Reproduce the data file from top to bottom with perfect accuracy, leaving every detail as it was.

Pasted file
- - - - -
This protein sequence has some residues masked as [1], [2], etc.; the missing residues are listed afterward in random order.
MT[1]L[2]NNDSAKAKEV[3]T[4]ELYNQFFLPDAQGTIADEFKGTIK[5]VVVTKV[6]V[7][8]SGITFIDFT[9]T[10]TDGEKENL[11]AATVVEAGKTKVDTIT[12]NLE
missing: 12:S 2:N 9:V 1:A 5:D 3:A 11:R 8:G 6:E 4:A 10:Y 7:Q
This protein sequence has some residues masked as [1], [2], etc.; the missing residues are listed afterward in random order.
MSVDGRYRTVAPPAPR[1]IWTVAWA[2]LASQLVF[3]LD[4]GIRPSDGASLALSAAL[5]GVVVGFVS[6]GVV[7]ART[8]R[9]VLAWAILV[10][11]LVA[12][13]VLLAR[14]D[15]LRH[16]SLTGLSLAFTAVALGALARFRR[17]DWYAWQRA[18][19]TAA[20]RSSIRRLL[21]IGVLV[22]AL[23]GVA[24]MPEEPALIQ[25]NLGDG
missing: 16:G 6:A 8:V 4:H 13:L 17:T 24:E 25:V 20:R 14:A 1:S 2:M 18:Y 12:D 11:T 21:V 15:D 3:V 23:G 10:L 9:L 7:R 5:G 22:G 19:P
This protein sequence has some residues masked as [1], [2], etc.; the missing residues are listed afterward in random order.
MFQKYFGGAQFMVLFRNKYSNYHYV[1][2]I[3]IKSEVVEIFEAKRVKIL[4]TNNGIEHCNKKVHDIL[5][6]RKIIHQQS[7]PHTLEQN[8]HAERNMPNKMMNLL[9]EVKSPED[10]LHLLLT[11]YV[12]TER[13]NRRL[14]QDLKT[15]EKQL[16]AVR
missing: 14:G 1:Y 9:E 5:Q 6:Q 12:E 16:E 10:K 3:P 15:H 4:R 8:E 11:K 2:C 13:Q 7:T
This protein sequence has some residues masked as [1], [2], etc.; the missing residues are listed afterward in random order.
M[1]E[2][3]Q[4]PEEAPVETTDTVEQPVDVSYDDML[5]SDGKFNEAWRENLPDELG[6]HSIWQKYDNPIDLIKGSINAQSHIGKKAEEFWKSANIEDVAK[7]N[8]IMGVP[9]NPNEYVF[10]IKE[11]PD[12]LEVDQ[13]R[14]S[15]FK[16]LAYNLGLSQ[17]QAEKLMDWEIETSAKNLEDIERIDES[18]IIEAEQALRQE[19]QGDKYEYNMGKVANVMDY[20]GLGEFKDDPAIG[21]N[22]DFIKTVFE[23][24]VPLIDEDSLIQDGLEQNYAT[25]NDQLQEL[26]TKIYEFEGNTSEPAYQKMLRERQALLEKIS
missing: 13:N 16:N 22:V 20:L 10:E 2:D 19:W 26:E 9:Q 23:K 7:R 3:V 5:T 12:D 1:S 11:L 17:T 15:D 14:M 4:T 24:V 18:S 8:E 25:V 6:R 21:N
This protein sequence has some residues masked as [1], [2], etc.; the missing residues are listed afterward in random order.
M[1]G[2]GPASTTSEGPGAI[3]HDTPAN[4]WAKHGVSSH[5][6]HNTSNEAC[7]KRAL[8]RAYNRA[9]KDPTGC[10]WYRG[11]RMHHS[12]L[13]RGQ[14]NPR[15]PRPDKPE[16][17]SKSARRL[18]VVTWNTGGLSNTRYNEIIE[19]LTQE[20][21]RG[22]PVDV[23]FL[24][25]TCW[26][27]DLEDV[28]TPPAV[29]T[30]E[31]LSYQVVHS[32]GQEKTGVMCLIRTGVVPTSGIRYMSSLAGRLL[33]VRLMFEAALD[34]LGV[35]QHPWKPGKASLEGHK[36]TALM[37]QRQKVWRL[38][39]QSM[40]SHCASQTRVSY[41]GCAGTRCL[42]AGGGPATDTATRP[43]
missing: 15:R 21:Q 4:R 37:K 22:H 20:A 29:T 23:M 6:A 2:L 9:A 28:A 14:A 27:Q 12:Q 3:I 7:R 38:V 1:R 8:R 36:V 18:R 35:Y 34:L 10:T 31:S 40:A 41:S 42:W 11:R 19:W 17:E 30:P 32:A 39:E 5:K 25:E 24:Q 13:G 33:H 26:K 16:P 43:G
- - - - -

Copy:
This protein sequence has some residues masked as [1], [2], etc.; the missing residues are listed afterward in random order.
MT[1]L[2]NNDSAKAKEV[3]T[4]ELYNQFFLPDAQGTIADEFKGTIK[5]VVVTKV[6]V[7][8]SGITFIDFT[9]T[10]TDGEKENL[11]AATVVEAGKTKVDTIT[12]NLE
missing: 12:S 2:N 9:V 1:A 5:D 3:A 11:R 8:G 6:E 4:A 10:Y 7:Q
This protein sequence has some residues masked as [1], [2], etc.; the missing residues are listed afterward in random order.
MSVDGRYRTVAPPAPR[1]IWTVAWA[2]LASQLVF[3]LD[4]GIRPSDGASLALSAAL[5]GVVVGFVS[6]GVV[7]ART[8]R[9]VLAWAILV[10][11]LVA[12][13]VLLAR[14]D[15]LRH[16]SLTGLSLAFTAVALGALARFRR[17]DWYAWQRA[18][19]TAA[20]RSSIRRLL[21]IGVLV[22]AL[23]GVA[24]MPEEPALIQ[25]NLGDG
missing: 16:G 6:A 8:V 4:H 13:L 17:T 24:E 25:V 20:R 14:A 1:S 2:M 18:Y 12:D 11:T 21:V 15:D 3:V 23:G 10:L 9:L 7:R 5:G 22:G 19:P
This protein sequence has some residues masked as [1], [2], etc.; the missing residues are listed afterward in random order.
MFQKYFGGAQFMVLFRNKYSNYHYV[1][2]I[3]IKSEVVEIFEAKRVKIL[4]TNNGIEHCNKKVHDIL[5][6]RKIIHQQS[7]PHTLEQN[8]HAERNMPNKMMNLL[9]EVKSPED[10]LHLLLT[11]YV[12]TER[13]NRRL[14]QDLKT[15]EKQL[16]AVR
missing: 14:G 1:Y 9:E 5:Q 6:Q 12:E 16:E 10:K 3:P 15:H 4:R 8:E 11:K 2:C 13:Q 7:T
This protein sequence has some residues masked as [1], [2], etc.; the missing residues are listed afterward in random order.
M[1]E[2][3]Q[4]PEEAPVETTDTVEQPVDVSYDDML[5]SDGKFNEAWRENLPDELG[6]HSIWQKYDNPIDLIKGSINAQSHIGKKAEEFWKSANIEDVAK[7]N[8]IMGVP[9]NPNEYVF[10]IKE[11]PD[12]LEVDQ[13]R[14]S[15]FK[16]LAYNLGLSQ[17]QAEKLMDWEIETSAKNLEDIERIDES[18]IIEAEQALRQE[19]QGDKYEYNMGKVANVMDY[20]GLGEFKDDPAIG[21]N[22]DFIKTVFE[23][24]VPLIDEDSLIQDGLEQNYAT[25]NDQLQEL[26]TKIYEFEGNTSEPAYQKMLRERQALLEKIS
missing: 13:N 16:N 22:V 20:L 10:E 2:D 19:W 26:E 9:Q 23:K 7:R 3:V 5:T 12:D 1:S 11:L 17:T 15:D 14:M 4:T 24:V 18:S 8:E 25:V 6:R 21:N
This protein sequence has some residues masked as [1], [2], etc.; the missing residues are listed afterward in random order.
M[1]G[2]GPASTTSEGPGAI[3]HDTPAN[4]WAKHGVSSH[5][6]HNTSNEAC[7]KRAL[8]RAYNRA[9]KDPTGC[10]WYRG[11]RMHHS[12]L[13]RGQ[14]NPR[15]PRPDKPE[16][17]SKSARRL[18]VVTWNTGGLSNTRYNEIIE[19]LTQE[20][21]RG[22]PVDV[23]FL[24][25]TCW[26][27]DLEDV[28]TPPAV[29]T[30]E[31]LSYQVVHS[32]GQEKTGVMCLIRTGVVPTSGIRYMSSLAGRLL[33]VRLMFEAALD[34]LGV[35]QHPWKPGKASLEGHK[36]TALM[37]QRQKVWRL[38][39]QSM[40]SHCASQTRVSY[41]GCAGTRCL[42]AGGGPATDTATRP[43]
missing: 15:R 21:Q 4:R 37:K 22:H 20:A 29:T 23:M 6:A 2:L 9:A 28:A 14:A 27:Q 12:Q 3:I 7:R 38:V 1:R 8:R 36:V 18:R 35:Y 34:L 10:T 31:S 40:A 41:S 42:W 11:R 19:W 17:E 30:P 32:A 39:E 5:K 25:E 24:Q 13:G 33:H 26:K 16:P 43:G